Ski jumping is a winter sport in which competitors aim to achieve the longest jump after descending from a specially designed ramp on their skis. Along with jump length, competitor’s style and other factors affect the final score. Ski jumping was first contested in Norway in the late 19th century, and later spread through Europe and North America in the early 20th century. Along with cross-country skiing, it constitutes the traditional group of Nordic skiing disciplines. 

Ski jumping has been included at the Winter Olympics since 1924 and at the FIS Nordic World Ski Championships since 1925. Women’s participation in the sport began in the 1990s, while the first women’s event at the Olympics has been held in 2014. Stefan Kraft holds the official record for the world’s longest ski jump with 253.5 metres (832 ft), set on the ski flying hill in Vikersund in 2017.

 

Age categories

Men & Women: 30+, 35+, 40+, 45+, 50+, 55+, 60+, 65+, 70+, 75+, 80+.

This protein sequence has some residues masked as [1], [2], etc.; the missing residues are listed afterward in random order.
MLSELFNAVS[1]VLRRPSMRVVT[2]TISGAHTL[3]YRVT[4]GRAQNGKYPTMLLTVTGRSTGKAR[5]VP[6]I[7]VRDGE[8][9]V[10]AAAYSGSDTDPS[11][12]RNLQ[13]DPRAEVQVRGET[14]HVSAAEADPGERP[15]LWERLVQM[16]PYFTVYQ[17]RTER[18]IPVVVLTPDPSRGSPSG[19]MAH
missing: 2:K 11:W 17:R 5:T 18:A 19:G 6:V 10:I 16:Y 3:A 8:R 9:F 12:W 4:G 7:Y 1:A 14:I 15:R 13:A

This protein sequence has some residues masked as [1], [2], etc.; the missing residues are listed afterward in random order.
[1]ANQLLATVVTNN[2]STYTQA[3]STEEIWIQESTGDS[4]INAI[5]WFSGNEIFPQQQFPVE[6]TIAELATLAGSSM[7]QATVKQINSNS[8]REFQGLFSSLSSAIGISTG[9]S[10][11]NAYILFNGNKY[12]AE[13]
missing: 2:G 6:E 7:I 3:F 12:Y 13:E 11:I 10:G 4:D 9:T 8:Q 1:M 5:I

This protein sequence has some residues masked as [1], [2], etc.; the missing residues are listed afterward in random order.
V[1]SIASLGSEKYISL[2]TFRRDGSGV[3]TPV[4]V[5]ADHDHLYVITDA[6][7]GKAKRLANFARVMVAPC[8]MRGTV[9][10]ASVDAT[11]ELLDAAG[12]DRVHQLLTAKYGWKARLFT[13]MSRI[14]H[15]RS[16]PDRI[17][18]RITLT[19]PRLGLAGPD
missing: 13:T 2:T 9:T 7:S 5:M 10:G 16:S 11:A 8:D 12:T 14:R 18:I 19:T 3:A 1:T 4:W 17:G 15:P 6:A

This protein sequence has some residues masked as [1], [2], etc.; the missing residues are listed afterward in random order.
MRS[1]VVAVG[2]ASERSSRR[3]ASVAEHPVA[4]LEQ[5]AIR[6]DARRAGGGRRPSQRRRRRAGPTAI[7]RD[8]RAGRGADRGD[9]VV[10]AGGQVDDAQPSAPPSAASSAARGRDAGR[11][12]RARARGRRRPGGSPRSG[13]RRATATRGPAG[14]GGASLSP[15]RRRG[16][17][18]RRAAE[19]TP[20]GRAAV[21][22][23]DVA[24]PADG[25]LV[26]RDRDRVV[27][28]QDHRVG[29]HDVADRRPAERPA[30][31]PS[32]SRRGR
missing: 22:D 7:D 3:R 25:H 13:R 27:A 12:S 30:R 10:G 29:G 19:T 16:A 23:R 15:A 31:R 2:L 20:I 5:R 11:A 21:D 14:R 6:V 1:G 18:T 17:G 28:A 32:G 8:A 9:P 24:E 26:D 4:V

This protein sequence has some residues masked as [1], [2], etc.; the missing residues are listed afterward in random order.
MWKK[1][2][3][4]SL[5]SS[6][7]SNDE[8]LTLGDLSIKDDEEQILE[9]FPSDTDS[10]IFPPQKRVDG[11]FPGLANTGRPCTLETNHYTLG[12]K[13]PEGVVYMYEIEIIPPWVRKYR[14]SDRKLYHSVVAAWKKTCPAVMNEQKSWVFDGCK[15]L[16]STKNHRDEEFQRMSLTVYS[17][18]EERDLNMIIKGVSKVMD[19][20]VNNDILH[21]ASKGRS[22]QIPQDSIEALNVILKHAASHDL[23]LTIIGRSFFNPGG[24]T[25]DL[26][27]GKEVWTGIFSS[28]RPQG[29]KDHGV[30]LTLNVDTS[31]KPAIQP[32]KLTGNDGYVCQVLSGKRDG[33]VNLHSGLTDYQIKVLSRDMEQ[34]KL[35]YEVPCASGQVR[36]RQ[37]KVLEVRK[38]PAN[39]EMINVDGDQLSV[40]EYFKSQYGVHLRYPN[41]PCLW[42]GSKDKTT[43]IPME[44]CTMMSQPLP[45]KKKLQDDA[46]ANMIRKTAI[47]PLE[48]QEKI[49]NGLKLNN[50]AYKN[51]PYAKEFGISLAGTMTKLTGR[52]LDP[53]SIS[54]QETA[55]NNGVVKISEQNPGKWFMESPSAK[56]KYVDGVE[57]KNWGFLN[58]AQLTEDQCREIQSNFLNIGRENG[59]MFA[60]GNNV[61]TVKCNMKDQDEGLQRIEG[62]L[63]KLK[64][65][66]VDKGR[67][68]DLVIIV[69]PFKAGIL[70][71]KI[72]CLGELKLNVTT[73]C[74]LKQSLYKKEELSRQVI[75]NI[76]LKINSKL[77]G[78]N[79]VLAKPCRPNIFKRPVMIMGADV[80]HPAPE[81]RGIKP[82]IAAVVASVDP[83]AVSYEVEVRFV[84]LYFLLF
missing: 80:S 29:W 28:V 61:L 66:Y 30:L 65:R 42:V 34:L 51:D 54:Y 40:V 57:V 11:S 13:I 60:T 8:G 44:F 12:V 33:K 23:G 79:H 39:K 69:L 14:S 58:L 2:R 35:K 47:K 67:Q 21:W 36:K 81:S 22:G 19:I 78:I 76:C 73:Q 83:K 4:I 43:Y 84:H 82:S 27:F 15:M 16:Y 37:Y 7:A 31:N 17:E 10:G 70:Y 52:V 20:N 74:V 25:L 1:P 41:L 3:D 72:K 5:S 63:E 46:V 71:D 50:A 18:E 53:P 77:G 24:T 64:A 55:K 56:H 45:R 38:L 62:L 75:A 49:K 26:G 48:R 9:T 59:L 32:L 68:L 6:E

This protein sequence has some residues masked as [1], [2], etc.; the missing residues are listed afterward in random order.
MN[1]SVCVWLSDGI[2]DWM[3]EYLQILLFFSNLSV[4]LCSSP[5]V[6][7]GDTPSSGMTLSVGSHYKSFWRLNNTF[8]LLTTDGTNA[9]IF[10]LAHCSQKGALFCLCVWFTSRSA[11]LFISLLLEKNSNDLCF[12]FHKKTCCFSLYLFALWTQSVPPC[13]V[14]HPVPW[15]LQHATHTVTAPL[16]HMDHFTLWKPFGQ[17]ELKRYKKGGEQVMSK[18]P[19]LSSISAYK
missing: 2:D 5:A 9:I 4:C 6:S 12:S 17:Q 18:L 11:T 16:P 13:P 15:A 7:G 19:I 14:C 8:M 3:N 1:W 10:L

Masters competitors must have reached their 30th birthday by December 31st of the year prior to the event to be permitted to take part in the WWMG. 

 

Possible events and disciplines

Every competitor can participate two (2) personal competitions organized in two different size hills. You can choose 1-2 hills with a K-point next to each other.

Ski Jumping

Individual
HS 42
HS 75
HS 109

Team Competition
HS 75

Teams are composed of four athletes. Mixed- and Multinational-Teams are allowed to register. Teams should have one jumper from each following age groups: 30+, 40+, 50+ and 60+. An athlete can also represent his/ her team in an age group younger than the athlete’s own age.

Nordic Combined

Individual Gundersen HS42/ HS 75

Nordic combined will be organized following the Gundersen method and free style. For Nordic combined, only one (1), the first jump from the relevant ski jumping competition is counted. This is HS 75 for classes below 60 years and HS 42 for classes over 60 years of age.

 

Past Results

View the WWMG Bled 2010 Ski Jumping Results
View the WWMG Innsbruck 2020 Ski Jumping Results


The IMGA doesn’t allow building new venues and encourages the host cities to use existing facilities to keep the costs lower. Therefore, the following information is subject to changes depending on the venues available.

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